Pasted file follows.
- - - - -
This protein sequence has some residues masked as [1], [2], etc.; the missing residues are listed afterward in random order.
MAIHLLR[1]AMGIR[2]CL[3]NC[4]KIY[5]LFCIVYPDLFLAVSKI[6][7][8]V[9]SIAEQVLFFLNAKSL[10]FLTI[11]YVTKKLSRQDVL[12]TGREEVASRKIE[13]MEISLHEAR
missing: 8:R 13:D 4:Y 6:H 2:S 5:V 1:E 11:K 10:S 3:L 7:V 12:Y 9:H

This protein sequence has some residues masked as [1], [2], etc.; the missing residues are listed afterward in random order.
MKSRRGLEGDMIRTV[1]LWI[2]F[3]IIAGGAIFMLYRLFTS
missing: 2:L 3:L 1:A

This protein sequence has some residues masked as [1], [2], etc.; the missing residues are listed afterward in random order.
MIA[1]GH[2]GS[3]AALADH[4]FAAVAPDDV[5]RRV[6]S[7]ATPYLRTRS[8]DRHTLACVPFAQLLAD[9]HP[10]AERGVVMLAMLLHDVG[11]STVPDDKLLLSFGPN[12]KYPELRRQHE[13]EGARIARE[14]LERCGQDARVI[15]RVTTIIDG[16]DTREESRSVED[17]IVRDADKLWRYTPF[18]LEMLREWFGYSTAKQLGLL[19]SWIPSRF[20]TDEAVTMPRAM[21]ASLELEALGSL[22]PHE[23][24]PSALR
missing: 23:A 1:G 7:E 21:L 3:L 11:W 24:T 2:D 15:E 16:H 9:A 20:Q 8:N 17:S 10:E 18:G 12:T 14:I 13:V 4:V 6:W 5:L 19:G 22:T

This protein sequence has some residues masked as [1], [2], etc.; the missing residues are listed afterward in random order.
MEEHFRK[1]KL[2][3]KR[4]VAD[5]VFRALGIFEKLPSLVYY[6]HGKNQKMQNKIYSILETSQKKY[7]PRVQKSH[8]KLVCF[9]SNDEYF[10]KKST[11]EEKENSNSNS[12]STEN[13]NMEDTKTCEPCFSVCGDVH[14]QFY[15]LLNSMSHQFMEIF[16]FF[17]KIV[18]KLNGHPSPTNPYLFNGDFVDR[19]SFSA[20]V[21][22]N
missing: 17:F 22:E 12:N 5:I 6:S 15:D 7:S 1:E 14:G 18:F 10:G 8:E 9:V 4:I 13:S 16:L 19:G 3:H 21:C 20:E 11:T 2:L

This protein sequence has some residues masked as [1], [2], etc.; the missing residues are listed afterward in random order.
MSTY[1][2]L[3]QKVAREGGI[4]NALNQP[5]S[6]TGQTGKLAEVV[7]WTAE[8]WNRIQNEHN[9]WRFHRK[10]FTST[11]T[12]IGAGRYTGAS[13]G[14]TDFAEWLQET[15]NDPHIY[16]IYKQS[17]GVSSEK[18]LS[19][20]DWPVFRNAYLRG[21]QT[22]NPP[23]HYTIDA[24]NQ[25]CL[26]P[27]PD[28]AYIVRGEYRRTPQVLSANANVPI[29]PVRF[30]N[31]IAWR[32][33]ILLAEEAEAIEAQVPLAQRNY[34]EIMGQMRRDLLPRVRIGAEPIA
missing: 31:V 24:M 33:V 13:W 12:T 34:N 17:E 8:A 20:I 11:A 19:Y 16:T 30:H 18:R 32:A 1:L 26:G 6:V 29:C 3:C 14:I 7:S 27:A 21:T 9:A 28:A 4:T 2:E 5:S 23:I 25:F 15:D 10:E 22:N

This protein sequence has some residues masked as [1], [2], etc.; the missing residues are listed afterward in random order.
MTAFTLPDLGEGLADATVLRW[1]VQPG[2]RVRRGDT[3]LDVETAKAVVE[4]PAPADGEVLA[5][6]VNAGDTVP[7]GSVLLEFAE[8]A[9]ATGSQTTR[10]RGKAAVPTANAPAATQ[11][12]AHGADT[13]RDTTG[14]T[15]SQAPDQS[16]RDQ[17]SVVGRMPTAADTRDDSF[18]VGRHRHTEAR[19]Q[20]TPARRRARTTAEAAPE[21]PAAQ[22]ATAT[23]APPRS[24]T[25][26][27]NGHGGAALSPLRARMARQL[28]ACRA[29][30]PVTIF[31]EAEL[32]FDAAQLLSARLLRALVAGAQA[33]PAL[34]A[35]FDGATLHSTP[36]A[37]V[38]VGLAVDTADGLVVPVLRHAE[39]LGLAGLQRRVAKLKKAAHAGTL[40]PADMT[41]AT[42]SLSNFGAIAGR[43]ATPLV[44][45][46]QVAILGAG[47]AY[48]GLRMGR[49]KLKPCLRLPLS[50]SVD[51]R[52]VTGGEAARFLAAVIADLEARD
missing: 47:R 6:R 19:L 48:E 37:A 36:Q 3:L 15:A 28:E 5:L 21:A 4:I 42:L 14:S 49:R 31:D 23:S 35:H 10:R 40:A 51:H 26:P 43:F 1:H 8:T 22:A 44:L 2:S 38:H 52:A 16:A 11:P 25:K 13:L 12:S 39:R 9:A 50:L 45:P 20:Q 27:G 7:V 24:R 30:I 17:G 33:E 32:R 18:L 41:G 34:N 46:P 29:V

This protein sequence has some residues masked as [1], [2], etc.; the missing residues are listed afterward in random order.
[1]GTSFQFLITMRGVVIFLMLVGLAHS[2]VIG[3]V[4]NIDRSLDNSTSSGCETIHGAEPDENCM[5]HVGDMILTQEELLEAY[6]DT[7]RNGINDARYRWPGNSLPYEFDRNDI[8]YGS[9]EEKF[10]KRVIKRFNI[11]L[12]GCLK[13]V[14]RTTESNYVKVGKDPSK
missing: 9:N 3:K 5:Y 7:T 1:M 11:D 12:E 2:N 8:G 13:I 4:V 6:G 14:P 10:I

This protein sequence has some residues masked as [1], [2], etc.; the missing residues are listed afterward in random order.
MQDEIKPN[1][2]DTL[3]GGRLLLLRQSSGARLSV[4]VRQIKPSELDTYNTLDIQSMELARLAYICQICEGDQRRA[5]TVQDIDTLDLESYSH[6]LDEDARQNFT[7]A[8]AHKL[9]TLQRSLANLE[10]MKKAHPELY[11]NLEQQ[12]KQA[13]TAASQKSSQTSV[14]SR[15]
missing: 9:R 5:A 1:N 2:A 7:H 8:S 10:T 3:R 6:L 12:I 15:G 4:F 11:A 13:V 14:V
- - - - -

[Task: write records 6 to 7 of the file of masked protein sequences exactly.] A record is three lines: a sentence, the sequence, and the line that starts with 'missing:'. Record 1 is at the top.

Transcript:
This protein sequence has some residues masked as [1], [2], etc.; the missing residues are listed afterward in random order.
MTAFTLPDLGEGLADATVLRW[1]VQPG[2]RVRRGDT[3]LDVETAKAVVE[4]PAPADGEVLA[5][6]VNAGDTVP[7]GSVLLEFAE[8]A[9]ATGSQTTR[10]RGKAAVPTANAPAATQ[11][12]AHGADT[13]RDTTG[14]T[15]SQAPDQS[16]RDQ[17]SVVGRMPTAADTRDDSF[18]VGRHRHTEAR[19]Q[20]TPARRRARTTAEAAPE[21]PAAQ[22]ATAT[23]APPRS[24]T[25][26][27]NGHGGAALSPLRARMARQL[28]ACRA[29][30]PVTIF[31]EAEL[32]FDAAQLLSARLLRALVAGAQA[33]PAL[34]A[35]FDGATLHSTP[36]A[37]V[38]VGLAVDTADGLVVPVLRHAE[39]LGLAGLQRRVAKLKKAAHAGTL[40]PADMT[41]AT[42]SLSNFGAIAGR[43]ATPLV[44][45][46]QVAILGAG[47]AY[48]GLRMGR[49]KLKPCLRLPLS[50]SVD[51]R[52]VTGGEAARFLAAVIADLEARD
missing: 47:R 6:R 19:L 48:E 37:A 36:Q 3:L 15:A 28:E 5:L 21:A 4:I 42:L 14:S 49:R 31:D 23:S 35:H 10:R 40:A 51:H 26:P 43:F 1:H 8:T 22:A 44:L 2:S 38:H 52:A 16:A 11:P 25:K 13:L 12:S 39:R 9:A 50:L 45:P 20:Q 27:G 7:V 24:R 30:I 17:G 33:E 32:R 18:L 41:G 34:N 46:P 29:V

This protein sequence has some residues masked as [1], [2], etc.; the missing residues are listed afterward in random order.
[1]GTSFQFLITMRGVVIFLMLVGLAHS[2]VIG[3]V[4]NIDRSLDNSTSSGCETIHGAEPDENCM[5]HVGDMILTQEELLEAY[6]DT[7]RNGINDARYRWPGNSLPYEFDRNDI[8]YGS[9]EEKF[10]KRVIKRFNI[11]L[12]GCLK[13]V[14]RTTESNYVKVGKDPSK
missing: 9:N 3:K 5:Y 7:T 1:M 11:D 12:E 2:N 8:G 13:I 4:V 6:G 14:P 10:I